Democrats also targeted Republican governors in Democratic-leaning states, including Maryland's Larry Hogan, who did not take a public position before the House vote.
He also defended a House provision allowing insurers to charge older customers five times or more than they charge younger consumers, which has drawn the ire of AARP and other critics.
"I don't support the House bill as now constructed", said Sen.
Um, yeah. That's how it always works with major legislation, especially when the issue at hand is as complicated as this one is.
No one really knows how much it will cost.
"At this point, there seem to be more questions than answers about its consequences", Sen.
Sen. Susan Collins of ME, a moderate Republican whose vote will be critical to getting a bill to Trump's desk and who voiced similar concerns, said the Senate would not take up the House bill.
Republicans should be happy the House finally voted to repeal and replace Obamacare. Among the vulnerable: two-term Rep. Tom MacArthur, R-N.J., who helped revive the bill by authoring a key amendment on pre-existing conditions.
Millions of Americans breathed a huge sigh of relief when House Speaker Paul Ryan pulled the Trumpcare (American Health Care Act) bill from a final vote on March 24.
Details aside, the bill would undermine health-insurance markets by increasing uncertainty for insurers who are trying to determine what plans to sell - if any at all - in the months ahead.
The GOP bill is correctly opposed by a number of physician and health care groups, including the American Medical Association.
House Speaker Paul Ryan, R-Wis., appeared resigned to the legislative reality that the bill he unveiled with great fanfare, after years of Republican pledges to replace what's become known as "Obamacare", will be altered as part of a "multistage process".More news: Ransomware attack should be wake-up call for govts
The ABC anchor said the AHCA cuts $900 million in taxes for individuals who earn over $200,000 annually, while also cutting $1 trillion in subsidies for Medicaid.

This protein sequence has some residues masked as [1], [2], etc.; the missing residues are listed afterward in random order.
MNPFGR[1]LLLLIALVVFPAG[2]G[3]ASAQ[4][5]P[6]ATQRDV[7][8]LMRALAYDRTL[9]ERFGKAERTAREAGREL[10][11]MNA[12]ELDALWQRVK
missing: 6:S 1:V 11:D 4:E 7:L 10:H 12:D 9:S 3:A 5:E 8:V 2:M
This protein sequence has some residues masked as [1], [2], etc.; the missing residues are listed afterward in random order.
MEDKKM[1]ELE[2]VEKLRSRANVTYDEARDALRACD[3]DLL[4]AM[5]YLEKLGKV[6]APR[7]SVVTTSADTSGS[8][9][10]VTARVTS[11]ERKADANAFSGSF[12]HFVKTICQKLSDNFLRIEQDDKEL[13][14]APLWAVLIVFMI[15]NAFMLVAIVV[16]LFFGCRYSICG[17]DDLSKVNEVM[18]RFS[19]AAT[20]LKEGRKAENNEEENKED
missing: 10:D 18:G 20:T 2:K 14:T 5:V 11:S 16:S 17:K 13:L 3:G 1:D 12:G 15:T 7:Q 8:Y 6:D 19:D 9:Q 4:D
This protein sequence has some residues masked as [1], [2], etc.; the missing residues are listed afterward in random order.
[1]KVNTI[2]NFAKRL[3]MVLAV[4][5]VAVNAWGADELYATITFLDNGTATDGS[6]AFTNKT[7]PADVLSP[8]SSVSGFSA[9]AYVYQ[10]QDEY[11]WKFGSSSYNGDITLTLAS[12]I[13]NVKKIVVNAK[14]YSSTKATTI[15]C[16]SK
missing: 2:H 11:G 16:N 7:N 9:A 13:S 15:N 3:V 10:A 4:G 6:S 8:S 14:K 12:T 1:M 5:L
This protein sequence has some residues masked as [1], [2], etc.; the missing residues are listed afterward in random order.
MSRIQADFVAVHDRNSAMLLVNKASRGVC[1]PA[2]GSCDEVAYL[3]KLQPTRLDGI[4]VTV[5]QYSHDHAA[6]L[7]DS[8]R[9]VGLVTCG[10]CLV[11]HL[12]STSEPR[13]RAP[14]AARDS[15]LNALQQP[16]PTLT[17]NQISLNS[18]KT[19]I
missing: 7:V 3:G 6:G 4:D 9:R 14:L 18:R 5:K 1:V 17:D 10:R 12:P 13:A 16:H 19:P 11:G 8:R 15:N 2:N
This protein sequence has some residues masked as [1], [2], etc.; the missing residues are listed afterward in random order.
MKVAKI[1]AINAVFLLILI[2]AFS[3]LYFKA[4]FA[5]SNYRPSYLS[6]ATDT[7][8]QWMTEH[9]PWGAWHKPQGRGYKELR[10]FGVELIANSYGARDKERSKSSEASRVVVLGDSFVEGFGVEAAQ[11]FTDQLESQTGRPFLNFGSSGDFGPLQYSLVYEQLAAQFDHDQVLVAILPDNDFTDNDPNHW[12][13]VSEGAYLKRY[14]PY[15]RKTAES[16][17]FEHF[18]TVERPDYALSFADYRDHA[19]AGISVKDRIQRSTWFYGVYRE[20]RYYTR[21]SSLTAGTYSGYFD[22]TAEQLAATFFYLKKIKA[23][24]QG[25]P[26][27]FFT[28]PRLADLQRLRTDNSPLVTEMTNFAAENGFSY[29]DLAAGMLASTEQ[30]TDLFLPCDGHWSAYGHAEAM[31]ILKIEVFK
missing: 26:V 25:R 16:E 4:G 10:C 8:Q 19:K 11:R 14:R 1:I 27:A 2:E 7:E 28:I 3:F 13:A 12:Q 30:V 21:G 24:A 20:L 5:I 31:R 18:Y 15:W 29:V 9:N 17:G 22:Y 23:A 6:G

"Despite what people are saying, House Republicans aren't seeking to strip these protections - or anyone's protections - away", she wrote in the Washington Post.
Oregon Gov. Kate Brown said it was "irresponsible" for Congress to consider legislation that she she said will reduce federal funding for Medicaid. Collins and Lisa Murkowski will hold out for a more centrist bill.
The version of the American Health Care Act was passed in the House on Thursday by a vote of 217 to 213 without an analysis from the Congressional Budget Office, which would determine its cost and impact on insurance coverage. "Who do you think is going to be affected by that?" And once it gets done, either or both sides of the negotiation will probably be called sellouts by their followers. "It's not getting through the Senate", Senator Bernie Sanders fumed on Twitter.
But none of this should be surprising, and the media are being very disingenuous in presenting this as if it's unusual. But on the day of the bill passing through the House, it was hard to find many lawmakers enthusiastic about the final product. Most ratings went from "likely Republican" to "lean Republican" or from "lean Republican" to "toss up".
"You're on the right track", Cassidy told Kimmel.
- Second, Democrats haven't exactly gotten their own house in order: The antics of House Democrats mocking their Republican counterparts during Thursday's vote was as premature a declaration of victory as what took place in the Rose Garden later that day.
Passage of Obamacare in 2010 energized Republican opponents far more than it energized Democratic supporters, but Democrats believe Republicans will carry an added disadvantage this time.
"Progressives are going to hang this around the necks of every one of those Republicans", said Angel Padilla, co-founder of the liberal group Indivisible.
Trump's political advisers calculated that it was less damaging electorally for congressional Republicans to pass a bill that some of their constituents see as deeply flawed than to have passed nothing at all.
I disagree with those who say most Republicans secretly like ObamaCare and want to keep it, but I do think it's true that there are enough of those to keep you short of 50 votes to pass repeal - unless some palms are greased.